Tuesday 1 March 2011

Month 7: Have principles


February has been a good month. Mike has signed up more clients, we've created a lovely case study for a trade magazine, we've launched our customer care portal (more on that soon) and we re-wrote the system. What?! Well, not exactly re-wrote, but we learnt loads of lessons from how customers were interacting with the system, and re-designed it so that it worked better.

A good example of the re-design is how loads of customers were saying that they would like to make a payment but didn't have any money right now. We added a new feature that allows them to put in their card details and then takes the payment on the date of their choice. Although we were a little sceptical whether people would want to do that, we shouldn't have worried. On the day we deployed the new feature, we had people using the new functionality. Nice.

We had some time to consider what sort of company we want ClearSavvy.com to be this month. During our roadmap lunch we considered some basic principles that we think could be applied. For example,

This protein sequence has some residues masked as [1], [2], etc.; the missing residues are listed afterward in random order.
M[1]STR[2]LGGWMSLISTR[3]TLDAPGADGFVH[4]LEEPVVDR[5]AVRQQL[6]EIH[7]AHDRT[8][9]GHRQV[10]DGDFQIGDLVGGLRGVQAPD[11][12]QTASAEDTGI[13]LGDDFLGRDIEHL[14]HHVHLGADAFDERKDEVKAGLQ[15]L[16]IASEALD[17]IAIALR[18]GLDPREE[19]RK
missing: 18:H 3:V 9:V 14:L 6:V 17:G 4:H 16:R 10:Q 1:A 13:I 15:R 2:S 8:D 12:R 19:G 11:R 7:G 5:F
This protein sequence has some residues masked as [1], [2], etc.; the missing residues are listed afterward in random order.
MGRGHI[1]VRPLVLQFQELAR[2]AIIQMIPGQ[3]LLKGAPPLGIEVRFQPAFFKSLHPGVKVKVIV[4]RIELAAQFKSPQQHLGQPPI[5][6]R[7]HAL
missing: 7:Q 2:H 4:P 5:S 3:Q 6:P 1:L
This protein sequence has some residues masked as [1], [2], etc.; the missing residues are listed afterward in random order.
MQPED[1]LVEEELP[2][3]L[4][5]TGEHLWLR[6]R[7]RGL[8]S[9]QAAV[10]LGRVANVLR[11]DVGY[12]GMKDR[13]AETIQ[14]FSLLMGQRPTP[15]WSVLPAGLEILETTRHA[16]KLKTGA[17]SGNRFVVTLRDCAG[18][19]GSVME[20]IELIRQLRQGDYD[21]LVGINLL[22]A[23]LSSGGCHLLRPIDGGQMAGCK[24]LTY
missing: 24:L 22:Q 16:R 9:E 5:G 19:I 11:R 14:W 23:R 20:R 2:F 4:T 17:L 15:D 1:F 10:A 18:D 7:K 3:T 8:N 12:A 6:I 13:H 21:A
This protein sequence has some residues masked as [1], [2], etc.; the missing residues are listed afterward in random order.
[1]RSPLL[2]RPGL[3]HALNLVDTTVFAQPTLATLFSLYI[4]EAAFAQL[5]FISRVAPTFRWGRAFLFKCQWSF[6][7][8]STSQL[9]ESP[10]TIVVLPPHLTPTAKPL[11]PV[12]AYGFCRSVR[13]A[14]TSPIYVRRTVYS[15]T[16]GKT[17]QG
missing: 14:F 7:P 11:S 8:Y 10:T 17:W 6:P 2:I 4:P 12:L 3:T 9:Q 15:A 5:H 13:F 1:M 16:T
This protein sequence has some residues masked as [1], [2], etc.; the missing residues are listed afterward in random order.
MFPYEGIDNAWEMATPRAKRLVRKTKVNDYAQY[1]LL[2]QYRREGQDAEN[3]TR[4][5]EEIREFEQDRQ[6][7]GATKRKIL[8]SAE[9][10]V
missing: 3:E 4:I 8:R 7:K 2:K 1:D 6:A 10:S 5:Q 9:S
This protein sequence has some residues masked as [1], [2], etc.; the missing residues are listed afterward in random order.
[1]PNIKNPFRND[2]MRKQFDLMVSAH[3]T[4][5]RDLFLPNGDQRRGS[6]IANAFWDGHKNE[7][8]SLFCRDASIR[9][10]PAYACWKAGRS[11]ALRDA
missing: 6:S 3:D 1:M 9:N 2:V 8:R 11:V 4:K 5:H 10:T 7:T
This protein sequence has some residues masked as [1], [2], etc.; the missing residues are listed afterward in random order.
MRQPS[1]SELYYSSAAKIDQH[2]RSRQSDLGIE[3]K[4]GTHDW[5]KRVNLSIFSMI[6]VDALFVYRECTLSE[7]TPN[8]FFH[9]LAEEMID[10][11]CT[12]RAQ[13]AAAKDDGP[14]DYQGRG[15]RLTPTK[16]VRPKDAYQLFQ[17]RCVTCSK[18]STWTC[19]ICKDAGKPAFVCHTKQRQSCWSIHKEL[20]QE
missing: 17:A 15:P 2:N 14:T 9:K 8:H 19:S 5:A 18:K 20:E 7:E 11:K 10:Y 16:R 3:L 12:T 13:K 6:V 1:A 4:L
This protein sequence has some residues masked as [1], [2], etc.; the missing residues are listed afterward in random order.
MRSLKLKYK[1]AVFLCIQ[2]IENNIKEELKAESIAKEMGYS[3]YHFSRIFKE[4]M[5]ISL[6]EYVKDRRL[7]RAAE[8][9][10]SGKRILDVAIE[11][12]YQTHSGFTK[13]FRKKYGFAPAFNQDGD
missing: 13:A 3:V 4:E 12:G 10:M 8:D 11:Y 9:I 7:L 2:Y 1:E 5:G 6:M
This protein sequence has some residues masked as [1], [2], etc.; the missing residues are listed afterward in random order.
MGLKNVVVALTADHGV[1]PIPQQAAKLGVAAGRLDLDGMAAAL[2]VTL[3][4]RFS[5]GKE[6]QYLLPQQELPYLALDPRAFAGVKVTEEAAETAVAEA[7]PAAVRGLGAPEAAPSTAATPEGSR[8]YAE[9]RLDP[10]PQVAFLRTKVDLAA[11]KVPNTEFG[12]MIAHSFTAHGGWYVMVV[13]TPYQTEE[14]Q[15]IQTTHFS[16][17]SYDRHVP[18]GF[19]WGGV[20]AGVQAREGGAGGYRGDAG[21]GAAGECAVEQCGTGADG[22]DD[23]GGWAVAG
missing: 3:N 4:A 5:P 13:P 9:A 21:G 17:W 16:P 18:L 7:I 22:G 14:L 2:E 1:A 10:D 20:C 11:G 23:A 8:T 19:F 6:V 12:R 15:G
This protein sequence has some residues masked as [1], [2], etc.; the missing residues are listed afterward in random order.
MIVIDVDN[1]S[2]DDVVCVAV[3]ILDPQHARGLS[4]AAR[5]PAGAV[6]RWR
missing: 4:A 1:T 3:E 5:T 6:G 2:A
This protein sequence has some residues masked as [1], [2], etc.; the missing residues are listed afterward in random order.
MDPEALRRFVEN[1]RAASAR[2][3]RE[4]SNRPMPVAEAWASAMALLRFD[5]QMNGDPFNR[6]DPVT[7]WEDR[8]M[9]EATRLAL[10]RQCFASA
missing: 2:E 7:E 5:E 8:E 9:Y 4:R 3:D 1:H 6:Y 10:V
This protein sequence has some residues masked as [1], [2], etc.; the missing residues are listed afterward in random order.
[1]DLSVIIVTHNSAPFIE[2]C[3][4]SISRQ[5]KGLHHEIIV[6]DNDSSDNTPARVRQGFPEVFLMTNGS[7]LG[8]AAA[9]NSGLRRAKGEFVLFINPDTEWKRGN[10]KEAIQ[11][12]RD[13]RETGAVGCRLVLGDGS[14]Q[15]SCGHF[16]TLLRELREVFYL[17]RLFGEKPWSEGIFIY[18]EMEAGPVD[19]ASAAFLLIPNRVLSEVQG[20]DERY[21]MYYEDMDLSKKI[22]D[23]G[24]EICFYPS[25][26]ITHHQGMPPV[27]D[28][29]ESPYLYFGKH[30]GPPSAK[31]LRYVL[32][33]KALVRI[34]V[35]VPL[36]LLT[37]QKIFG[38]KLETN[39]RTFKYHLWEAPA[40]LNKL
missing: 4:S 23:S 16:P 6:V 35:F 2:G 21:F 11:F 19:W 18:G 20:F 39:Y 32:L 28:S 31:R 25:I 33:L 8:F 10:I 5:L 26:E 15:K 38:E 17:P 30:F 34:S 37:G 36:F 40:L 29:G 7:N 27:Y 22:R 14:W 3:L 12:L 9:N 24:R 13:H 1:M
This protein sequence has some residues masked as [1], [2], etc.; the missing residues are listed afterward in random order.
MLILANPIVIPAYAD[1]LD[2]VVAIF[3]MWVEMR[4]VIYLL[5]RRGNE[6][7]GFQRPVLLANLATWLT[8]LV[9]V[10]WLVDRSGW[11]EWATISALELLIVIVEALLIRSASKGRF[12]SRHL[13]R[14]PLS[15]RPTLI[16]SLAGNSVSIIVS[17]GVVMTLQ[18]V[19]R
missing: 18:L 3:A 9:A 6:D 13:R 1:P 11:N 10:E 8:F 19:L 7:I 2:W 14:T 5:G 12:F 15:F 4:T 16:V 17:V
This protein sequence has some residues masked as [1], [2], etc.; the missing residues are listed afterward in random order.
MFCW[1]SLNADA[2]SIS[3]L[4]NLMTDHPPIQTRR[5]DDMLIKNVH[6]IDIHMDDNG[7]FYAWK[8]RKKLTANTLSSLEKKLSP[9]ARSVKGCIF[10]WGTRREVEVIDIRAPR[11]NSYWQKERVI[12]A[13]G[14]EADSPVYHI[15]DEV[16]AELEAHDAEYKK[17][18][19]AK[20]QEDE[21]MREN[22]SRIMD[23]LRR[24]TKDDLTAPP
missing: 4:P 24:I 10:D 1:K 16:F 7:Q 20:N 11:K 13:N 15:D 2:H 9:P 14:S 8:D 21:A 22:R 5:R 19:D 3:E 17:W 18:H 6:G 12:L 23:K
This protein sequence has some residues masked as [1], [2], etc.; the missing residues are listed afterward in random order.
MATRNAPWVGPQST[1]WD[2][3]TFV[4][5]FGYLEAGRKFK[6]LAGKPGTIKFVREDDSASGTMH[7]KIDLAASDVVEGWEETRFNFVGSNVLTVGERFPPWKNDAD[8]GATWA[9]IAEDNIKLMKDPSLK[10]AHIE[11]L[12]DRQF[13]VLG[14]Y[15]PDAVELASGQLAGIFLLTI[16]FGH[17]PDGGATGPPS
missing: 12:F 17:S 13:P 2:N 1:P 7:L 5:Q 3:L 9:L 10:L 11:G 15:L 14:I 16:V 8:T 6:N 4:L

"Thou shalt not lie"

OK, I used biblical terminology a little unnecessarily there, but try getting everyone in your company to agree to it.

  • No sales people lie 
  • No support people lie 
  • No managers lie 

You'd be surprised just how much such a simple statement affects your company. It's still work in progress, but over the next few months, we hope to create our ClearSavvy.com Code, and then use it as our foundation to ensure we make a company we're proud to work in. Fun times.

Excitement levels:  Building to a frenzy

Office music this month:  Little Comets


  1. I always find that customers respond better when I tell it like it is, when you remind people that they are in fact dealing with other people and not some major corporation they begin to empathise; and as any good actor or film director will tell you, that is what gets the best emotional responses.

  2. Thanks Dan. I agree with you about being personal, although of course it only goes so far. A customer's first priority is a system they understand, that performs as expected, and when expected. If you don't have that then you're fighting a losing battle.

    Keep your eyes out for my next post. I'll talk about our new customer care ethos and systems.